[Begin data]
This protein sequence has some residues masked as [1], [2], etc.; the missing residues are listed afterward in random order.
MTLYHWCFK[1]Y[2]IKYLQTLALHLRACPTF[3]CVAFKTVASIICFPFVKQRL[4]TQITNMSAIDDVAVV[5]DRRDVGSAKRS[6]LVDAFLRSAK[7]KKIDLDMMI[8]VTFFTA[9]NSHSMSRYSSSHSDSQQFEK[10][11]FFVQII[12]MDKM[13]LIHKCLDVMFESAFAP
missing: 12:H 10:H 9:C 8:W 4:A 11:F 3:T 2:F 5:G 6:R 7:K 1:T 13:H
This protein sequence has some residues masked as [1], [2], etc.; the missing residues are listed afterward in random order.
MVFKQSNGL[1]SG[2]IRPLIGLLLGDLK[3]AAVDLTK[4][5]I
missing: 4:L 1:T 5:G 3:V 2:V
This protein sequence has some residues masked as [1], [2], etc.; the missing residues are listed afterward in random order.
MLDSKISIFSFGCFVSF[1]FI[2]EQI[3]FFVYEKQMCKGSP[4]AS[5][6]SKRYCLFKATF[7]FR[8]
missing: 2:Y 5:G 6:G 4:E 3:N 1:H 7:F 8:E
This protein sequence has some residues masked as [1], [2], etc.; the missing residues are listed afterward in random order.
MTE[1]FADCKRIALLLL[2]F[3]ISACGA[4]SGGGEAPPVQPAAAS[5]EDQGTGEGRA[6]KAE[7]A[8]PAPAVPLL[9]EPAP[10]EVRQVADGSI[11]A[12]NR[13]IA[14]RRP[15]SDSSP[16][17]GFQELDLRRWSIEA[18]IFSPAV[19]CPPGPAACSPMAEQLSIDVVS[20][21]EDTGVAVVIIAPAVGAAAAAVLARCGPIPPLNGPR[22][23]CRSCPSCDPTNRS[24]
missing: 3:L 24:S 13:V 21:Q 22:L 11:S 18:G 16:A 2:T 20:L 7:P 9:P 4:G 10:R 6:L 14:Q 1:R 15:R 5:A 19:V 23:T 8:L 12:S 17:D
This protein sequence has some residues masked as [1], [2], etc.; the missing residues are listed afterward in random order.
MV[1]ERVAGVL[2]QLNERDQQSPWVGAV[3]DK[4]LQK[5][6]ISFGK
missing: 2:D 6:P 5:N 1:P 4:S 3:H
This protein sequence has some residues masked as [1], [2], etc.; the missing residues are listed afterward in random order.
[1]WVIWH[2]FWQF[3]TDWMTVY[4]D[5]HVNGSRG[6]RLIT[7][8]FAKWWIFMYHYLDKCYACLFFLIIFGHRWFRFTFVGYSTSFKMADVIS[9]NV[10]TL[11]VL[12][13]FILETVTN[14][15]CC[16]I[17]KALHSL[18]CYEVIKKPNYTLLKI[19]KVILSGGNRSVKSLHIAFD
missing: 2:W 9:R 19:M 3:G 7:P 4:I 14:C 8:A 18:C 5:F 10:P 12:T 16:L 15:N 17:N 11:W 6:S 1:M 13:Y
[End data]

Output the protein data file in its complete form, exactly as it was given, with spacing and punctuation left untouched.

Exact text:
This protein sequence has some residues masked as [1], [2], etc.; the missing residues are listed afterward in random order.
MTLYHWCFK[1]Y[2]IKYLQTLALHLRACPTF[3]CVAFKTVASIICFPFVKQRL[4]TQITNMSAIDDVAVV[5]DRRDVGSAKRS[6]LVDAFLRSAK[7]KKIDLDMMI[8]VTFFTA[9]NSHSMSRYSSSHSDSQQFEK[10][11]FFVQII[12]MDKM[13]LIHKCLDVMFESAFAP
missing: 12:H 10:H 9:C 8:W 4:A 11:F 3:T 2:F 5:G 6:R 7:K 1:T 13:H
This protein sequence has some residues masked as [1], [2], etc.; the missing residues are listed afterward in random order.
MVFKQSNGL[1]SG[2]IRPLIGLLLGDLK[3]AAVDLTK[4][5]I
missing: 4:L 1:T 5:G 3:V 2:V
This protein sequence has some residues masked as [1], [2], etc.; the missing residues are listed afterward in random order.
MLDSKISIFSFGCFVSF[1]FI[2]EQI[3]FFVYEKQMCKGSP[4]AS[5][6]SKRYCLFKATF[7]FR[8]
missing: 2:Y 5:G 6:G 4:E 3:N 1:H 7:F 8:E
This protein sequence has some residues masked as [1], [2], etc.; the missing residues are listed afterward in random order.
MTE[1]FADCKRIALLLL[2]F[3]ISACGA[4]SGGGEAPPVQPAAAS[5]EDQGTGEGRA[6]KAE[7]A[8]PAPAVPLL[9]EPAP[10]EVRQVADGSI[11]A[12]NR[13]IA[14]RRP[15]SDSSP[16][17]GFQELDLRRWSIEA[18]IFSPAV[19]CPPGPAACSPMAEQLSIDVVS[20][21]EDTGVAVVIIAPAVGAAAAAVLARCGPIPPLNGPR[22][23]CRSCPSCDPTNRS[24]
missing: 3:L 24:S 13:V 21:Q 22:L 11:S 18:G 16:A 2:T 20:L 7:P 9:P 4:G 10:R 6:L 14:Q 1:R 15:R 5:A 19:V 23:T 8:L 12:S 17:D
This protein sequence has some residues masked as [1], [2], etc.; the missing residues are listed afterward in random order.
MV[1]ERVAGVL[2]QLNERDQQSPWVGAV[3]DK[4]LQK[5][6]ISFGK
missing: 2:D 6:P 5:N 1:P 4:S 3:H
This protein sequence has some residues masked as [1], [2], etc.; the missing residues are listed afterward in random order.
[1]WVIWH[2]FWQF[3]TDWMTVY[4]D[5]HVNGSRG[6]RLIT[7][8]FAKWWIFMYHYLDKCYACLFFLIIFGHRWFRFTFVGYSTSFKMADVIS[9]NV[10]TL[11]VL[12][13]FILETVTN[14][15]CC[16]I[17]KALHSL[18]CYEVIKKPNYTLLKI[19]KVILSGGNRSVKSLHIAFD
missing: 2:W 9:R 19:M 3:G 7:P 4:I 14:C 8:A 18:C 5:F 10:P 12:T 16:L 15:N 17:N 11:W 6:S 1:M 13:Y